THE church which overlooks the historic harbour of Whitby is not under threat despite parts of its graveyard disappearing down the surrounding cliffs, officials stressed today (Thursday, January 10).
A series of landslips over the last two months have dislodged banks of earth containing human remains from graves at St Mary's - a church with connections to the Dracula story.
The debris has been tumbling down behind houses and businesses on the east side of the picture-postcard town.
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Engineering work is under way to stabilise the cliff which has threatened buildings, including a 140-year-old kipper smokehouse.
A spokeswoman for the Diocese of York, which is undertaking the emergency engineering work, said the church is not in danger of collapse.
She said the building is anchored to solid rock and added: "A lot of the emergency engineering steps have already been taken,'' she said. ''What is happening now is mainly ensuring the stability of the slope.''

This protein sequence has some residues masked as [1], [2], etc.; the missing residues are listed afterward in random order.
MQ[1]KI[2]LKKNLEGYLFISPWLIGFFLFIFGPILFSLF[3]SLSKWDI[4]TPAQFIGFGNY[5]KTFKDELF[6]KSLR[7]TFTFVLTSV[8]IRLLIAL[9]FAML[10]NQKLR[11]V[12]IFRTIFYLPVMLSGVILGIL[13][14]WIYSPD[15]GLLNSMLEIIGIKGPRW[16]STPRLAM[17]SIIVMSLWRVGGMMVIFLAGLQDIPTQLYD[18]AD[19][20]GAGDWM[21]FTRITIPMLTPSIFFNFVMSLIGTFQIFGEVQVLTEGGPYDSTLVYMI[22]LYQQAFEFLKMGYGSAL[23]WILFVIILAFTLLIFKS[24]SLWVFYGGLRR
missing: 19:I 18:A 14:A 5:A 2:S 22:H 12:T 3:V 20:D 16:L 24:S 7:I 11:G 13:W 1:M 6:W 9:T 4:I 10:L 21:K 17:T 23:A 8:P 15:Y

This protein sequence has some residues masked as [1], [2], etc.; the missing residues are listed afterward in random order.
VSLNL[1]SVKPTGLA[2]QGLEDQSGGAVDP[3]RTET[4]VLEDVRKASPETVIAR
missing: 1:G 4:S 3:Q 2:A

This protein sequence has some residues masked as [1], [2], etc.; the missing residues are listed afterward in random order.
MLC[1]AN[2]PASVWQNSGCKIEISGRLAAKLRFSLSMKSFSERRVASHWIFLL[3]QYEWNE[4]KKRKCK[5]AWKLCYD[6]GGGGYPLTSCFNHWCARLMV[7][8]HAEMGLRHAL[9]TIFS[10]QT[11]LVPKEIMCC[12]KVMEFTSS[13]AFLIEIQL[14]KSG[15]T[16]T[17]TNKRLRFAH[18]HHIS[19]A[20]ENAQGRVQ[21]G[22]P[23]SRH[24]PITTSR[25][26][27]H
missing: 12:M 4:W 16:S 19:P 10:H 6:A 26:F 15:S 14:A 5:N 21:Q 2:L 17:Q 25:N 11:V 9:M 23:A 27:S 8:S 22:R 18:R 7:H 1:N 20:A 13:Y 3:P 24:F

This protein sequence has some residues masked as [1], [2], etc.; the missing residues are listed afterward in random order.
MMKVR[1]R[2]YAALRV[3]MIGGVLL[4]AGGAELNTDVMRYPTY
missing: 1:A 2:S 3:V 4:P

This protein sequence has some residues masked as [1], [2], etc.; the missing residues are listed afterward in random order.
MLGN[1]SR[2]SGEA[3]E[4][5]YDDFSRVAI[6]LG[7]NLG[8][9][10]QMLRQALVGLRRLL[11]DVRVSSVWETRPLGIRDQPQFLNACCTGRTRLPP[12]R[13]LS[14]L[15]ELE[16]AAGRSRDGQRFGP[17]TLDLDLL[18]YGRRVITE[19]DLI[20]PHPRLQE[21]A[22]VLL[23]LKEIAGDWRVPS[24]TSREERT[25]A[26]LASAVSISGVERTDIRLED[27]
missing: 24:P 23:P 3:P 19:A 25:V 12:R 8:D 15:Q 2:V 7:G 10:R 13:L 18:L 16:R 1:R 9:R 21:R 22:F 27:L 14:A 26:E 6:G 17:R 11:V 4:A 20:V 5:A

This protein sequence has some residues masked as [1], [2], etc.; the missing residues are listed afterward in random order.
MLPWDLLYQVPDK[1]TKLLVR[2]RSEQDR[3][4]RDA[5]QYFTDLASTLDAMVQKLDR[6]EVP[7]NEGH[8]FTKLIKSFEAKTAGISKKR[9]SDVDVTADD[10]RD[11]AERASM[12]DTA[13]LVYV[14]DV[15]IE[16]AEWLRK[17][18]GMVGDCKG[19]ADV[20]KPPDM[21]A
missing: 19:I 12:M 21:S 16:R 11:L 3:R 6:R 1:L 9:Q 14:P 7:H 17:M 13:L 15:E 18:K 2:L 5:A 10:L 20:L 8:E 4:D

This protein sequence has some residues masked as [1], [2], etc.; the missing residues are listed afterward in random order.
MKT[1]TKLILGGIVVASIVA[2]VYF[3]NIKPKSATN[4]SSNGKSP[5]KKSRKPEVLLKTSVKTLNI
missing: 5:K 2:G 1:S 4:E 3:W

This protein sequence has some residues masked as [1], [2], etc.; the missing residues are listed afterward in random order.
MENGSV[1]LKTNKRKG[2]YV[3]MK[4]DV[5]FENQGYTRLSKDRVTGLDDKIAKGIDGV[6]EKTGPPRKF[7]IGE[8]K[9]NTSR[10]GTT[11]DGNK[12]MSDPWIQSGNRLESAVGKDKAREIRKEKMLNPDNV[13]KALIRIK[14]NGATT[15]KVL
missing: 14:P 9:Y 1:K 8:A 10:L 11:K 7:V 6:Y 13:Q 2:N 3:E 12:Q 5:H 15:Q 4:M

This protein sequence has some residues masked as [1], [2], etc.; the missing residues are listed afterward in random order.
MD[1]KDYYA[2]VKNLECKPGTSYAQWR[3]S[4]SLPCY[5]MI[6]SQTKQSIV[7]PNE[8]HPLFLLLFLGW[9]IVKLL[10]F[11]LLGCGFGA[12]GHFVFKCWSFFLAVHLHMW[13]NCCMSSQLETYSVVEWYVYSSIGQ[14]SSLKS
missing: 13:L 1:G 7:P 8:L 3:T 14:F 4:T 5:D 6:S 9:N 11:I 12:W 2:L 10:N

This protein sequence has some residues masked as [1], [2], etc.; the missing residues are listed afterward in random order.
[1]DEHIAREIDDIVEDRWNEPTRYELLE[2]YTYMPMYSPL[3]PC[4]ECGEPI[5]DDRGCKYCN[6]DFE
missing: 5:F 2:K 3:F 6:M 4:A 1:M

The landslip was originally believed to have been caused by a damaged drainage pipe, which left rainwater pouring out of the ancient graveyard and down the cliff.
The church is a familiar sight on postcards as it sits next to Whitby's famous abbey, high above the harbour.
The landslip is different from one about a quarter of a mile along Whitby's east cliff which led to a terrace of five houses being demolished last year.